Silent Voices by Ann Cleeves

Telling Tales by Ann Cleeves

16th March 2021.

Ann Cleeves is fast becoming one of my favourite authors, especially for the Vera Stanhope series. I love the gentle pace, the way she gets inside the minds of the characters, and the old style police detective who favours observation, information and deduction to solve crimes.

In this second outing for Vera, she’s asked to review a murder enquiry conducted by a neighbouring police force. Jeanie Long, the woman convicted of killing Abigail Mantel ten years ago committed suicide in prison, still protesting her innocence. A new witness has come forward to establish Jeanie’s innocence.

In the small village of Elvet, the revelations cause shock waves. The real killer is still at large. With plenty of suspects, secrets and motives, the atmosphere becomes almost claustrophobic as the tension builds towards breaking point. The former police officers, who conducted the original investigation, are no match for Vera Stanhope and her gentle but incisive approach.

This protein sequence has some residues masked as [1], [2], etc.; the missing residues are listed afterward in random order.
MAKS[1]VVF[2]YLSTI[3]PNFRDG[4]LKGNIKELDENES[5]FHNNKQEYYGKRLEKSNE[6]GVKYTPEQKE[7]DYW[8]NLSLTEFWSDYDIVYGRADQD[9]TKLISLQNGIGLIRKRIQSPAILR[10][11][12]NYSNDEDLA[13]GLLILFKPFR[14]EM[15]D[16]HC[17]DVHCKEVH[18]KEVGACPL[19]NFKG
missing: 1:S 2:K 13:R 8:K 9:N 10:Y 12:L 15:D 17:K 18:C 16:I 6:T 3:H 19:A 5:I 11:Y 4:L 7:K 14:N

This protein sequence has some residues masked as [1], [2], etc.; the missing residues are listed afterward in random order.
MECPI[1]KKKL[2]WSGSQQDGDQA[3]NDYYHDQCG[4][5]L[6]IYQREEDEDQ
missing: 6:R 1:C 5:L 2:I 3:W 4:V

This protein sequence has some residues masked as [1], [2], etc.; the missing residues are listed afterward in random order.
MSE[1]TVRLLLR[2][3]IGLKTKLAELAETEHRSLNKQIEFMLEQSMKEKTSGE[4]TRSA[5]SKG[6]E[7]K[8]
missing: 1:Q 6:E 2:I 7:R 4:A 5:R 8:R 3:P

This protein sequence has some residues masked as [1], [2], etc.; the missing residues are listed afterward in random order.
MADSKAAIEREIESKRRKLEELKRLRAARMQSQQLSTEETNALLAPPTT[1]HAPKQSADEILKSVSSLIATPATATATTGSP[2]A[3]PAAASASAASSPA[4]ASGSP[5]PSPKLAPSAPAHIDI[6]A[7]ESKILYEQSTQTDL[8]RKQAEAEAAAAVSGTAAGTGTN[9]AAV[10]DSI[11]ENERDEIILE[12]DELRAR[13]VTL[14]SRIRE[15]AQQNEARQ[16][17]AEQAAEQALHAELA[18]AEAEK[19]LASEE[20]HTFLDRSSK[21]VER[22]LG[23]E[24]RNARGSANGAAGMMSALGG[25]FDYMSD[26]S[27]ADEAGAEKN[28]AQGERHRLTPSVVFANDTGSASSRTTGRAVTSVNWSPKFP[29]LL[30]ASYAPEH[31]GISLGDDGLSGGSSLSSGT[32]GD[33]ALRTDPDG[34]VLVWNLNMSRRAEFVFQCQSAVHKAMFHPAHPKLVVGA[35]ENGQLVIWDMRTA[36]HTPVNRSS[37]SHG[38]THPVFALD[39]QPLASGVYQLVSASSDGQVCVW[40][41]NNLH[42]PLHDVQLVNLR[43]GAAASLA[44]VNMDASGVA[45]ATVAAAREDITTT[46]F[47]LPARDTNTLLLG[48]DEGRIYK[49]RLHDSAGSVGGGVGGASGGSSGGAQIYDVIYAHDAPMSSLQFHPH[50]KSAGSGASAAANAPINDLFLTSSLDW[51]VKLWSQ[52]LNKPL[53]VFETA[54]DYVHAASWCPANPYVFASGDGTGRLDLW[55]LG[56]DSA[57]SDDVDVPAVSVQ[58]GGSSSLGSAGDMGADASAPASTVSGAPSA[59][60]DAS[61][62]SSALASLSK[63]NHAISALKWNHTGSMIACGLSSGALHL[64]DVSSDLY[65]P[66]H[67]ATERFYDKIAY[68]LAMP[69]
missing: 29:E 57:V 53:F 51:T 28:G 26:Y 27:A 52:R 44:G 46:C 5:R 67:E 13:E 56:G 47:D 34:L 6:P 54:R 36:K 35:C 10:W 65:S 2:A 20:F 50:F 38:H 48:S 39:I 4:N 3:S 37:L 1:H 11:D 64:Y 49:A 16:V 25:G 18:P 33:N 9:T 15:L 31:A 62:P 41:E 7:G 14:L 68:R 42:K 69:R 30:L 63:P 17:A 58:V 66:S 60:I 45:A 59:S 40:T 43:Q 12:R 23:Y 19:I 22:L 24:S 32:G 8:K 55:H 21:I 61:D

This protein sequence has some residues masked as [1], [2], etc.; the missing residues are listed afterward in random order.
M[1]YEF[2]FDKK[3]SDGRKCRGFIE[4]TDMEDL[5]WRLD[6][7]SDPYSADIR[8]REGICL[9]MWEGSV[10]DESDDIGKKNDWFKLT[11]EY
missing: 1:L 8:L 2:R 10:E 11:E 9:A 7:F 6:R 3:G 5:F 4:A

Then another murder devastates the locals.

The settings, people and the investigation are beautifully and meticulously described and brought to life as Vera ferrets away, bringing her own unique brand of investigation and humour to the proceedings as she homes in on the killer.

The quality of the writing and characterisation are first rate, engaging the reader from the first paragraph to the last. With each book, you learn more about Vera and what makes her the formidable detective she is.


Ten years after Jeanie Long was charged with the murder of fifteen-year-old Abigail Mantel, disturbing new evidence proving her innocence emerges in the East Yorkshire village of Elvet. Abigail s killer is still at large.

For Emma Bennett, the revelation brings back haunting memories of her vibrant best friend and of the fearful winter s day when she had discovered her body lying cold in a ditch.

Detective Inspector Vera Stanhope makes fresh inquiries, and the villagers are hauled back to a time they would rather forget. Tensions begin to mount, but are people afraid of the killer, or of their own guilty pasts?

Telling Tales by Ann Cleeves

The Seagull by Ann Cleeves

9th March 2021.

It’s no secret that I’m a big fan of the Vera Stanhope series. I love the intricate plots, the depth and development of the main characters, especially Joe and Holly and the sheer tour de force that is Vera.